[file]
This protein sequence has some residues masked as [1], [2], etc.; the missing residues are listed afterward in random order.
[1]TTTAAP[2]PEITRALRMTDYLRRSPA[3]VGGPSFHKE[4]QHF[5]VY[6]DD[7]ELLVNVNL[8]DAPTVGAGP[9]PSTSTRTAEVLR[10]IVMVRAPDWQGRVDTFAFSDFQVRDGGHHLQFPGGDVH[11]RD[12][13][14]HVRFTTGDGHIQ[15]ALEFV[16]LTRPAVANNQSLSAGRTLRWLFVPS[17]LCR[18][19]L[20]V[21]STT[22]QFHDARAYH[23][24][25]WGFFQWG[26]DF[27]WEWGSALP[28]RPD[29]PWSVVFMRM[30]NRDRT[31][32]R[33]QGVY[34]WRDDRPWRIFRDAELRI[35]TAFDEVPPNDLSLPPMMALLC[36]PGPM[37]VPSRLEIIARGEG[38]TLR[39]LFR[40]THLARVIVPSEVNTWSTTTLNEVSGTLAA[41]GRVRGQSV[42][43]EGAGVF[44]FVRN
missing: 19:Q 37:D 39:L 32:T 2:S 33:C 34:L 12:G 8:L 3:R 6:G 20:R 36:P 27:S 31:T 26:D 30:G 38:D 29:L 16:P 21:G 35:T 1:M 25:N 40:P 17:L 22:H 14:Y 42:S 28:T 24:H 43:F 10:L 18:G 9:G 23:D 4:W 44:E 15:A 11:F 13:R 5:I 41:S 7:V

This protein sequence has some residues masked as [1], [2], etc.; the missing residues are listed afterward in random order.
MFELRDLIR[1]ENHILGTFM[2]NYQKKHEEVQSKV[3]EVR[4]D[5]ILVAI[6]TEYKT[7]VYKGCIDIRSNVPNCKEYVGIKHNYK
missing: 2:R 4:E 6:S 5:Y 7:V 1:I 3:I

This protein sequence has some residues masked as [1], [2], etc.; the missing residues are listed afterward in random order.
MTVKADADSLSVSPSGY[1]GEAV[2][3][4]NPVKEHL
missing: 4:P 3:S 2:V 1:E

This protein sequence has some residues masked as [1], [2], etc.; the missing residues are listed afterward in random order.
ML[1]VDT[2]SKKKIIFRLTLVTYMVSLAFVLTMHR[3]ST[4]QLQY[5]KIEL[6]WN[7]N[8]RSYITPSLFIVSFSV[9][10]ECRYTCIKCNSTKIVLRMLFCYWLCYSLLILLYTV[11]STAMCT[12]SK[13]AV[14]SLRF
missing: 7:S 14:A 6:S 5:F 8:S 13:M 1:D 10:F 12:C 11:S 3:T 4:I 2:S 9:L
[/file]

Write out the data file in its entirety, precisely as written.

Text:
This protein sequence has some residues masked as [1], [2], etc.; the missing residues are listed afterward in random order.
[1]TTTAAP[2]PEITRALRMTDYLRRSPA[3]VGGPSFHKE[4]QHF[5]VY[6]DD[7]ELLVNVNL[8]DAPTVGAGP[9]PSTSTRTAEVLR[10]IVMVRAPDWQGRVDTFAFSDFQVRDGGHHLQFPGGDVH[11]RD[12][13][14]HVRFTTGDGHIQ[15]ALEFV[16]LTRPAVANNQSLSAGRTLRWLFVPS[17]LCR[18][19]L[20]V[21]STT[22]QFHDARAYH[23][24][25]WGFFQWG[26]DF[27]WEWGSALP[28]RPD[29]PWSVVFMRM[30]NRDRT[31][32]R[33]QGVY[34]WRDDRPWRIFRDAELRI[35]TAFDEVPPNDLSLPPMMALLC[36]PGPM[37]VPSRLEIIARGEG[38]TLR[39]LFR[40]THLARVIVPSEVNTWSTTTLNEVSGTLAA[41]GRVRGQSV[42][43]EGAGVF[44]FVRN
missing: 19:Q 37:D 39:L 32:T 2:S 33:C 34:L 12:G 8:L 3:R 6:G 20:R 36:P 27:S 31:T 26:D 30:G 38:D 29:L 16:P 21:G 35:T 1:M 25:N 40:P 17:L 22:H 14:Y 42:S 28:T 24:H 43:F 10:L 18:G 9:G 23:D 4:W 44:E 15:A 11:F 13:R 5:I 41:S 7:V

This protein sequence has some residues masked as [1], [2], etc.; the missing residues are listed afterward in random order.
MFELRDLIR[1]ENHILGTFM[2]NYQKKHEEVQSKV[3]EVR[4]D[5]ILVAI[6]TEYKT[7]VYKGCIDIRSNVPNCKEYVGIKHNYK
missing: 2:R 4:E 6:S 5:Y 7:V 1:I 3:I

This protein sequence has some residues masked as [1], [2], etc.; the missing residues are listed afterward in random order.
MTVKADADSLSVSPSGY[1]GEAV[2][3][4]NPVKEHL
missing: 4:P 3:S 2:V 1:E

This protein sequence has some residues masked as [1], [2], etc.; the missing residues are listed afterward in random order.
ML[1]VDT[2]SKKKIIFRLTLVTYMVSLAFVLTMHR[3]ST[4]QLQY[5]KIEL[6]WN[7]N[8]RSYITPSLFIVSFSV[9][10]ECRYTCIKCNSTKIVLRMLFCYWLCYSLLILLYTV[11]STAMCT[12]SK[13]AV[14]SLRF
missing: 7:S 14:A 6:S 5:F 8:S 13:M 1:D 10:F 12:C 11:S 3:T 4:I 2:S 9:L